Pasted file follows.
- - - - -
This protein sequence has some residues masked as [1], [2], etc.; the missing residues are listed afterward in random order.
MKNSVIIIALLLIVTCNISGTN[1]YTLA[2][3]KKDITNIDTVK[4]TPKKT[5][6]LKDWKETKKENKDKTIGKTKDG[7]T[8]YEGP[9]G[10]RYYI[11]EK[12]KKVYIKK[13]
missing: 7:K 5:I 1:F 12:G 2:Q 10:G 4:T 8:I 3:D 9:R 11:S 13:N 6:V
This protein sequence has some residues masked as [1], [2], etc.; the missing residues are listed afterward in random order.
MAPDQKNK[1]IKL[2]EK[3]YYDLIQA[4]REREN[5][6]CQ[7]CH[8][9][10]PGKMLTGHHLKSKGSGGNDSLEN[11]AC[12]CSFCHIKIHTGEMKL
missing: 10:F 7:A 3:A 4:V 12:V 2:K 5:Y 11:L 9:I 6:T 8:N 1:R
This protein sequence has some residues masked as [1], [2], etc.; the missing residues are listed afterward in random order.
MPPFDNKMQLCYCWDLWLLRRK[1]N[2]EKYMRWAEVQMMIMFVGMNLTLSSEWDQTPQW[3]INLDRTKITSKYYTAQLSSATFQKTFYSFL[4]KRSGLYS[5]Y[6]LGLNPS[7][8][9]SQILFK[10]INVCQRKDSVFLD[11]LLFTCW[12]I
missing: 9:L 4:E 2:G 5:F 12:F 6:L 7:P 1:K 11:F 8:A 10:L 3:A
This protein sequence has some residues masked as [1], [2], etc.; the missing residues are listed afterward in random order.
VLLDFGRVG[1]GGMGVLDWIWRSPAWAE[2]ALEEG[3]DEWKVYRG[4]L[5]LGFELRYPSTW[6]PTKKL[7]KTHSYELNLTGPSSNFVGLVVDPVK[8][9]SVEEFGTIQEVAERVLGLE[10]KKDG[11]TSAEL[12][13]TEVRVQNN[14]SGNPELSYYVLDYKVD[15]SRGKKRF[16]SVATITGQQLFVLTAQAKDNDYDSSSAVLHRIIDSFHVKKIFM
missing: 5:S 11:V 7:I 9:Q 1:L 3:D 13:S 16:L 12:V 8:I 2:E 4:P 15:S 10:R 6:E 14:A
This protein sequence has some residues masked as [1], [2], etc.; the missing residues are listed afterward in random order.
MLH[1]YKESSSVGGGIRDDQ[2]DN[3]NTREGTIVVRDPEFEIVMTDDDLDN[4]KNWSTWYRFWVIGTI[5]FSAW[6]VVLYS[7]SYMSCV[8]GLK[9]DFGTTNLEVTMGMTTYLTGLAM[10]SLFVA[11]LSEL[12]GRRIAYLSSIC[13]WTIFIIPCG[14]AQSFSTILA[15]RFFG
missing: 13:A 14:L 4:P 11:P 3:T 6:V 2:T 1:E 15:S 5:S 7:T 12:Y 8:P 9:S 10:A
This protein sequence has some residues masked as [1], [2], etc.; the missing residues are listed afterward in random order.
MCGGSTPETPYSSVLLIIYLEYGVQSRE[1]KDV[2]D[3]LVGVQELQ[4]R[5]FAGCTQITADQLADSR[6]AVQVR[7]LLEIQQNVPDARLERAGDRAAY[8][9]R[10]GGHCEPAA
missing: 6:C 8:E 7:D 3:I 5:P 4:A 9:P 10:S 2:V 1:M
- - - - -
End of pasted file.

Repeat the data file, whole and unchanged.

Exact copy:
This protein sequence has some residues masked as [1], [2], etc.; the missing residues are listed afterward in random order.
MKNSVIIIALLLIVTCNISGTN[1]YTLA[2][3]KKDITNIDTVK[4]TPKKT[5][6]LKDWKETKKENKDKTIGKTKDG[7]T[8]YEGP[9]G[10]RYYI[11]EK[12]KKVYIKK[13]
missing: 7:K 5:I 1:F 12:G 2:Q 10:G 4:T 8:I 3:D 9:R 11:S 13:N 6:V
This protein sequence has some residues masked as [1], [2], etc.; the missing residues are listed afterward in random order.
MAPDQKNK[1]IKL[2]EK[3]YYDLIQA[4]REREN[5][6]CQ[7]CH[8][9][10]PGKMLTGHHLKSKGSGGNDSLEN[11]AC[12]CSFCHIKIHTGEMKL
missing: 10:F 7:A 3:A 4:V 12:V 2:K 5:Y 11:L 9:I 6:T 8:N 1:R
This protein sequence has some residues masked as [1], [2], etc.; the missing residues are listed afterward in random order.
MPPFDNKMQLCYCWDLWLLRRK[1]N[2]EKYMRWAEVQMMIMFVGMNLTLSSEWDQTPQW[3]INLDRTKITSKYYTAQLSSATFQKTFYSFL[4]KRSGLYS[5]Y[6]LGLNPS[7][8][9]SQILFK[10]INVCQRKDSVFLD[11]LLFTCW[12]I
missing: 9:L 4:E 2:G 5:F 12:F 6:L 7:P 1:K 11:F 8:A 10:L 3:A
This protein sequence has some residues masked as [1], [2], etc.; the missing residues are listed afterward in random order.
VLLDFGRVG[1]GGMGVLDWIWRSPAWAE[2]ALEEG[3]DEWKVYRG[4]L[5]LGFELRYPSTW[6]PTKKL[7]KTHSYELNLTGPSSNFVGLVVDPVK[8][9]SVEEFGTIQEVAERVLGLE[10]KKDG[11]TSAEL[12][13]TEVRVQNN[14]SGNPELSYYVLDYKVD[15]SRGKKRF[16]SVATITGQQLFVLTAQAKDNDYDSSSAVLHRIIDSFHVKKIFM
missing: 5:S 11:V 7:I 9:Q 1:L 3:D 13:S 16:L 12:V 8:I 2:E 4:P 15:S 10:R 6:E 14:A
This protein sequence has some residues masked as [1], [2], etc.; the missing residues are listed afterward in random order.
MLH[1]YKESSSVGGGIRDDQ[2]DN[3]NTREGTIVVRDPEFEIVMTDDDLDN[4]KNWSTWYRFWVIGTI[5]FSAW[6]VVLYS[7]SYMSCV[8]GLK[9]DFGTTNLEVTMGMTTYLTGLAM[10]SLFVA[11]LSEL[12]GRRIAYLSSIC[13]WTIFIIPCG[14]AQSFSTILA[15]RFFG
missing: 13:A 14:L 4:P 11:P 3:T 6:V 2:T 1:E 15:S 5:S 7:T 12:Y 8:P 9:S 10:A
This protein sequence has some residues masked as [1], [2], etc.; the missing residues are listed afterward in random order.
MCGGSTPETPYSSVLLIIYLEYGVQSRE[1]KDV[2]D[3]LVGVQELQ[4]R[5]FAGCTQITADQLADSR[6]AVQVR[7]LLEIQQNVPDARLERAGDRAAY[8][9]R[10]GGHCEPAA
missing: 6:C 8:E 7:D 3:I 5:P 4:A 9:P 10:S 2:V 1:M